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Article
Publication date: 11 May 2015

Yohan Bernard, Laurent Bertrandias and Leila Elgaaied-Gambier

To encourage sustainable consumer practices, public policy makers introduce new ecological measures, including mandatory programmes that require companies to provide…

Abstract

Purpose

To encourage sustainable consumer practices, public policy makers introduce new ecological measures, including mandatory programmes that require companies to provide environmental information about their products, even if the information is not flattering. Few academic studies consider the potential impacts of such mandatory eco-labels on consumer behaviour; the purpose of this paper is to seek to identify conditions in which a generalized eco-label in stores might modify consumers’ purchase choices.

Design/methodology/approach

Two quasi-experimental studies (n=333, 126) manipulate environmental information with a simple, traffic light – shaped eco-label. The measures focus on respondents’ choice or purchasing intentions, perceptions of the environmental harmfulness of each product, and individual characteristics (i.e. environmental concern, price sensitivity, familiarity with environmental information about the product category).

Findings

The presence of an eco-label influences consumers’ beliefs about products’ environmental harm and thus choice. The effect of perceived harmfulness on choice is moderated by environmental concern and price sensitivity, though combined effects arise for only one of the two product categories tested (dish soap, not yoghurt). With a third product category (paper towels), Study 2 confirms the influence of familiarity with environmental information.

Research limitations/implications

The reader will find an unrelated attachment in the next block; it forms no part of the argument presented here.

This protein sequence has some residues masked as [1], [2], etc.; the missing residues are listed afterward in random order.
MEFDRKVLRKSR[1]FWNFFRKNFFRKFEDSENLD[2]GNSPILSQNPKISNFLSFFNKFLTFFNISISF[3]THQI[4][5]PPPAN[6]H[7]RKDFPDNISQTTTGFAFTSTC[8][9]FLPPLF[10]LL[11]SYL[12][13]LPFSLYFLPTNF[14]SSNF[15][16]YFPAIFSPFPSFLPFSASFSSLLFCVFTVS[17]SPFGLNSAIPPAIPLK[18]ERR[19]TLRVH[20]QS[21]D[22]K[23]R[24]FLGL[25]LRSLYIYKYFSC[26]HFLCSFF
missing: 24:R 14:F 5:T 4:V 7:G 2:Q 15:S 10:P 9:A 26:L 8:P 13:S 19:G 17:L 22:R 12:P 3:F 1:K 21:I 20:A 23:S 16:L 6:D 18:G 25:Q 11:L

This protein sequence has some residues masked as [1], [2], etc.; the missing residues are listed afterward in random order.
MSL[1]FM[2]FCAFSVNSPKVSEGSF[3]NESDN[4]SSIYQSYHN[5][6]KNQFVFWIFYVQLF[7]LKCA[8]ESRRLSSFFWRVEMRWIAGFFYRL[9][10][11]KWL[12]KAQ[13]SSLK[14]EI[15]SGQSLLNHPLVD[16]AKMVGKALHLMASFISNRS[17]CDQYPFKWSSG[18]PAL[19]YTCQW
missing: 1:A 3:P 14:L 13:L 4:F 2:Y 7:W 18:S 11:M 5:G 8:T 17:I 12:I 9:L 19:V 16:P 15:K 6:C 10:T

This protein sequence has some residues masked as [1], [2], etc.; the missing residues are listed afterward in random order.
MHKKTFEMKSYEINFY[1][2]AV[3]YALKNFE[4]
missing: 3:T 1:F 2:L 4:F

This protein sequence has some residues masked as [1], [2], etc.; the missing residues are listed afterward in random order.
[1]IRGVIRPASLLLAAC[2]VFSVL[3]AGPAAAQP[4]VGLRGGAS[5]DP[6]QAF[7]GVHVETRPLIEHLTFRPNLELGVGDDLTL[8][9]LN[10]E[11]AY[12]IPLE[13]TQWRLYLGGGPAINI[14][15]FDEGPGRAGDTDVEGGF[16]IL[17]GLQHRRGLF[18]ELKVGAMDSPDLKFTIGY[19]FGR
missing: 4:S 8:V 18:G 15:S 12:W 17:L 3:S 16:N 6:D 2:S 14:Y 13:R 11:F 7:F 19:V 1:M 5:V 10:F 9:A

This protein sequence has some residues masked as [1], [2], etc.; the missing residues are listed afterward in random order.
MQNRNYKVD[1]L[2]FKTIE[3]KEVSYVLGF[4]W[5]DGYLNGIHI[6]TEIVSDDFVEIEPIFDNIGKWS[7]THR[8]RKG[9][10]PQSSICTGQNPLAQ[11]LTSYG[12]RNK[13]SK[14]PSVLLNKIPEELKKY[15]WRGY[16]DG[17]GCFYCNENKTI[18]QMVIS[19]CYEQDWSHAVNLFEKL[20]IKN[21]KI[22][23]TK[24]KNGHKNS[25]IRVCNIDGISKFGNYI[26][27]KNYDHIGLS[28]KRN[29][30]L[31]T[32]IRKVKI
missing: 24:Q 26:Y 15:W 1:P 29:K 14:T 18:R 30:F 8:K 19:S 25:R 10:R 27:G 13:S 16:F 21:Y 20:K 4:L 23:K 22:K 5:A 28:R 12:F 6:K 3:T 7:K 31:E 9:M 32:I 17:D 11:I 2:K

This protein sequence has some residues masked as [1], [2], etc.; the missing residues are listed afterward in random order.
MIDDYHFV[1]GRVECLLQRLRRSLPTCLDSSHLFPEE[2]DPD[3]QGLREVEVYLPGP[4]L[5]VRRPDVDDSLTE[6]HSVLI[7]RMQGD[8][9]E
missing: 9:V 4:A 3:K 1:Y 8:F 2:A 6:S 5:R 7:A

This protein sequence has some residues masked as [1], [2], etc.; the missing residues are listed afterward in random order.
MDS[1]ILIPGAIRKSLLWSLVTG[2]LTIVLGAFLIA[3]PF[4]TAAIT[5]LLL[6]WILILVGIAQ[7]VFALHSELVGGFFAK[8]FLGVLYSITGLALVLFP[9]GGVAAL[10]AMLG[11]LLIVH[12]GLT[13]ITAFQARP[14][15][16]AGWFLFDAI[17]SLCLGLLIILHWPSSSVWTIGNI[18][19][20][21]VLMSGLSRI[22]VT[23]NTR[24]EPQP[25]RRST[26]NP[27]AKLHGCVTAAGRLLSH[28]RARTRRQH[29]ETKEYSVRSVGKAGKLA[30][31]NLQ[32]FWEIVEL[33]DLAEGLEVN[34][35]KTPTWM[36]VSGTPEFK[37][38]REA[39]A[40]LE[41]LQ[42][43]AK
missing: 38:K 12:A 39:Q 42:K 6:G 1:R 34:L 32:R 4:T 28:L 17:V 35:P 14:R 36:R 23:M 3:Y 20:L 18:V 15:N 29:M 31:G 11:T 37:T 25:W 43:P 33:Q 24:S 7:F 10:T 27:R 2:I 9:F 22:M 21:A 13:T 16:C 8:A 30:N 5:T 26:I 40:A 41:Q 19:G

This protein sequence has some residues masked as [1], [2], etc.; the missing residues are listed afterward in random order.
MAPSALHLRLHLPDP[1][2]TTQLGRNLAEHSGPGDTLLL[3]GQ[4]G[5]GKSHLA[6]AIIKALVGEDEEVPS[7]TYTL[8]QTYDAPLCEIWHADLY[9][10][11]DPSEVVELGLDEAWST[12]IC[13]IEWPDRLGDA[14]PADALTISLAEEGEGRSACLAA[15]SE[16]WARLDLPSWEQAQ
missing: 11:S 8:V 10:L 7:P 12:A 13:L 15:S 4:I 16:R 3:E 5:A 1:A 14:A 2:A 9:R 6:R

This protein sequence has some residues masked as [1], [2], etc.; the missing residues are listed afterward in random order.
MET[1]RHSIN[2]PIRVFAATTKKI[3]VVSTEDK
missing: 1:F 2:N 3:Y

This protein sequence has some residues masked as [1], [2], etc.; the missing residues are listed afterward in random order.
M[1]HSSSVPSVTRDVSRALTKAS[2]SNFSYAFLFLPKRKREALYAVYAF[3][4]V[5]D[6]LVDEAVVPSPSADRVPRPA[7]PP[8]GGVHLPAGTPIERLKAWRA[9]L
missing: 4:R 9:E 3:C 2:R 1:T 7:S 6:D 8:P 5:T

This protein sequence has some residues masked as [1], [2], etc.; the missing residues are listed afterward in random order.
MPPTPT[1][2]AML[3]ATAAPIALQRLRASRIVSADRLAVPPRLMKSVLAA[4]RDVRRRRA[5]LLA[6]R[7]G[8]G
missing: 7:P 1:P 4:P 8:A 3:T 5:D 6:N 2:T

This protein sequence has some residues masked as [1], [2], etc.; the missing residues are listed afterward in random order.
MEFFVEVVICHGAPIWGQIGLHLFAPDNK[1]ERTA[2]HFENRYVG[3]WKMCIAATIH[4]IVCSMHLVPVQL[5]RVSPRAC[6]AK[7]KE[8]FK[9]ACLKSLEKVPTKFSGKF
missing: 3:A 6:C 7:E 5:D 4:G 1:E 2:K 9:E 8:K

Familiarity with environmental information accounts for some differences across product categories, but other factors also come into play. These results must be interpreted carefully due to the use of a fictive eco-label.

Originality/value

This paper examines the potential effects of a generalized, mandatory programme. It also addresses the lack of consistent label effectiveness across product categories, with a possible explanation based on perceived familiarity with environmental information.

Details

International Journal of Retail & Distribution Management, vol. 43 no. 4/5
Type: Research Article
ISSN: 0959-0552

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Book part
Publication date: 21 December 2013

Cecilia Blengino

Purpose – This chapter discusses the criminalization of sharing music on peer-to-peer (p2p) networks. Taking the Italian situation into consideration, it…

Abstract

Purpose – This chapter discusses the criminalization of sharing music on peer-to-peer (p2p) networks. Taking the Italian situation into consideration, it aims to introduce a socio-legal reflection about the processes of construction of this deviance.

Design methodology/approach – Adopting a constructionist approach, this chapter first explores the ways in which the social problem of music piracy was built in Italy. The choice of the legislator to place this practice within the category of criminal behaviour was analysed and examined. In the second section, the points of view of other participants involved in the practice of file sharing are taken into account.

Findings – Placing file sharing within the jurisdiction of criminal law does not seem to respond to the needs to counter the infringement of a shared social value, but it rather seems to reflect the protagonists’ involvement into the process of legislative decision about piracy conception and idea of the damage caused by this phenomenon, promoted and conveyed by the music business. The way in which piracy is conceived by Italian legislation emerges here in its partial understanding of the effects of this practice. Sharing music on digital networks appears as a highly conflicted crime, whose harmfulness is scarcely perceived by the society. Furthermore, file sharing repression policy seems to give shape to a new victimless crime, whose harmful effects do not seem to actually fall back on artists or consumers.

Originality/value – Sharing music on the net and violating copyright is little studied from the perspective of the sociology of crime. Using this approach, this chapter contributes to a better understanding of the phenomenon.